There are two kinds of networkers in this world. The first are the social butterflies. When you walk into a networking event, they’re the center of attention, surrounded by throngs of people. They’re constantly stopping to holler “hey!” at every newcomer who walks through the doors because, naturally, they know everyone.

Then there’s the other kind of networker. You’ll find us lurking on the fringes at any networking events, usually in intense conversation with one, maybe two other people. We might not know everyone who comes through the door, but you can watch our eyes light up when we see those few people we do know.

For years, I’ve wished I was the first kind of networker. I wished that I could make everyone my best friend with an easy grin and a nod and flit from conversation to conversation like a hummingbird. But alas, I was firmly the second kind of networker, the one who ¬†might only talk to two or three people over the course of an evening. This was something of a point of shame. I couldn’t do what other people could–I couldn’t make everyone like me, couldn’t surround myself with those throngs. But I could listen. And I could spend the time to get to know someone and show them who I was in turn and continue those connections online or over a cup of coffee or a drink, and over time, I could turn those acquaintances into friends, referral sources, professional resources to whom I offered support as often as I asked for it. And when that turning point happens? That’s a pretty cool thing.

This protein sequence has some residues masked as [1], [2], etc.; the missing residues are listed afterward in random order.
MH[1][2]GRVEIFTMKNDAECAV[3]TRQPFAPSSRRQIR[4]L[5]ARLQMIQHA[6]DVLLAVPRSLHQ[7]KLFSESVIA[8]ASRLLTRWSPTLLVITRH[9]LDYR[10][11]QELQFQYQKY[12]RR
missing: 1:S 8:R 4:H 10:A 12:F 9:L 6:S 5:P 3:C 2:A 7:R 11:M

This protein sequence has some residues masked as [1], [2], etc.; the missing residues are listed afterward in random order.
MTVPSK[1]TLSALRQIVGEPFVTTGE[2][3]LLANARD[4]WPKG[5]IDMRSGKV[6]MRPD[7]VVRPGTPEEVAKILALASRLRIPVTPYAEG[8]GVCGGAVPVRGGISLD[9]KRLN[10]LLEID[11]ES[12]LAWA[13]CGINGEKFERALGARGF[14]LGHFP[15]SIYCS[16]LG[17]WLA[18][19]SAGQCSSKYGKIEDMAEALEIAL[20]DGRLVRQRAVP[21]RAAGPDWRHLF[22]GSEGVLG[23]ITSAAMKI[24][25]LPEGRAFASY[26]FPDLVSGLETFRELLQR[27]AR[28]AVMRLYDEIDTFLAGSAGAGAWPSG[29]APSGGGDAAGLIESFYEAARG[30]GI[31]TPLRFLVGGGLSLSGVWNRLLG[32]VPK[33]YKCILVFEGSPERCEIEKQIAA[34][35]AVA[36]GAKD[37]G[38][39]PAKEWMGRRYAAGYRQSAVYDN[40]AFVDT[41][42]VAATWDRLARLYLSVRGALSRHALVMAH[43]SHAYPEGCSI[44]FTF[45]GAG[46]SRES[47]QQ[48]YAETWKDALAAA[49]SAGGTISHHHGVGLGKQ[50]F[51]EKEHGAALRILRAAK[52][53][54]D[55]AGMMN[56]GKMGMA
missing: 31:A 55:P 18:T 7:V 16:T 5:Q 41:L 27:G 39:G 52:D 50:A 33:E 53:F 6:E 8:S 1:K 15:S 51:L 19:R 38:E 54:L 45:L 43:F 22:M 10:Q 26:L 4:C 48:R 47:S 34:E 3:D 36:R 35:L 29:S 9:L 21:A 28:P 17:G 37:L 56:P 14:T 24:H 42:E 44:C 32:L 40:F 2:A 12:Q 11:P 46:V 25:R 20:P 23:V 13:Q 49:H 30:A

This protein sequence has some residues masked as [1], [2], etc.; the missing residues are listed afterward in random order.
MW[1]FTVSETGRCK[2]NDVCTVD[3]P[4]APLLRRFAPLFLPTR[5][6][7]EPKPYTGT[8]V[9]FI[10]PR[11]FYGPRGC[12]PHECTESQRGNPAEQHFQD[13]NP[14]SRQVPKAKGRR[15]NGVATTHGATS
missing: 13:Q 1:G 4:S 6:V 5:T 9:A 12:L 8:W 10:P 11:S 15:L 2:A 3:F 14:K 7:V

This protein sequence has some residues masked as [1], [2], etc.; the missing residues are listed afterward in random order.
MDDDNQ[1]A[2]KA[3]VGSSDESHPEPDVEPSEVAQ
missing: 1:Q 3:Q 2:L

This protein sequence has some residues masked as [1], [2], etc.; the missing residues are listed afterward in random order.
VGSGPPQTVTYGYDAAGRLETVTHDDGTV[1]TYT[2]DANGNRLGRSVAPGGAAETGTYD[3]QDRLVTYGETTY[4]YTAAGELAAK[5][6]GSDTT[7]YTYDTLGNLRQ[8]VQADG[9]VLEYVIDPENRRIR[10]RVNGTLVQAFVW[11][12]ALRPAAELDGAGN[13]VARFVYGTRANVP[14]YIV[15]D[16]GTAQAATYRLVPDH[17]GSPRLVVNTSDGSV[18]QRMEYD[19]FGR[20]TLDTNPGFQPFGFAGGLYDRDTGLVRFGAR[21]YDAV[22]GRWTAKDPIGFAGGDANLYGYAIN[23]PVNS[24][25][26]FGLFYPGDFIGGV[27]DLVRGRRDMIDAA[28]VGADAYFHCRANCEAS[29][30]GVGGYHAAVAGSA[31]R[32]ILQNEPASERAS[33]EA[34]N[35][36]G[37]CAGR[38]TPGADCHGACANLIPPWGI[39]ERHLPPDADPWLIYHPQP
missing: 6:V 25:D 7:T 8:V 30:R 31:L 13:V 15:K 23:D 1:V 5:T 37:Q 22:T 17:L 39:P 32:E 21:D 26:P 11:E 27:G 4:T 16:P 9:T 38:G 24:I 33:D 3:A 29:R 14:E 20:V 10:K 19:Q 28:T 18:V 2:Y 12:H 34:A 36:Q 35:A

Small, targeted events like Randy Clark’s infamous Friend Ups helped me realize that building a deep network is just as legitimate a way to network as casting a wide net. I may not walk into the office with a fat stack of cards, but given enough time, deep networking yields surprising personal and professional results. When utilized smartly, those deep networks with a handful of people truly committed to your success is more powerful than a thousand people who kinda remember meeting you that one time over by the salsa.

How does your network grow–deep or wide?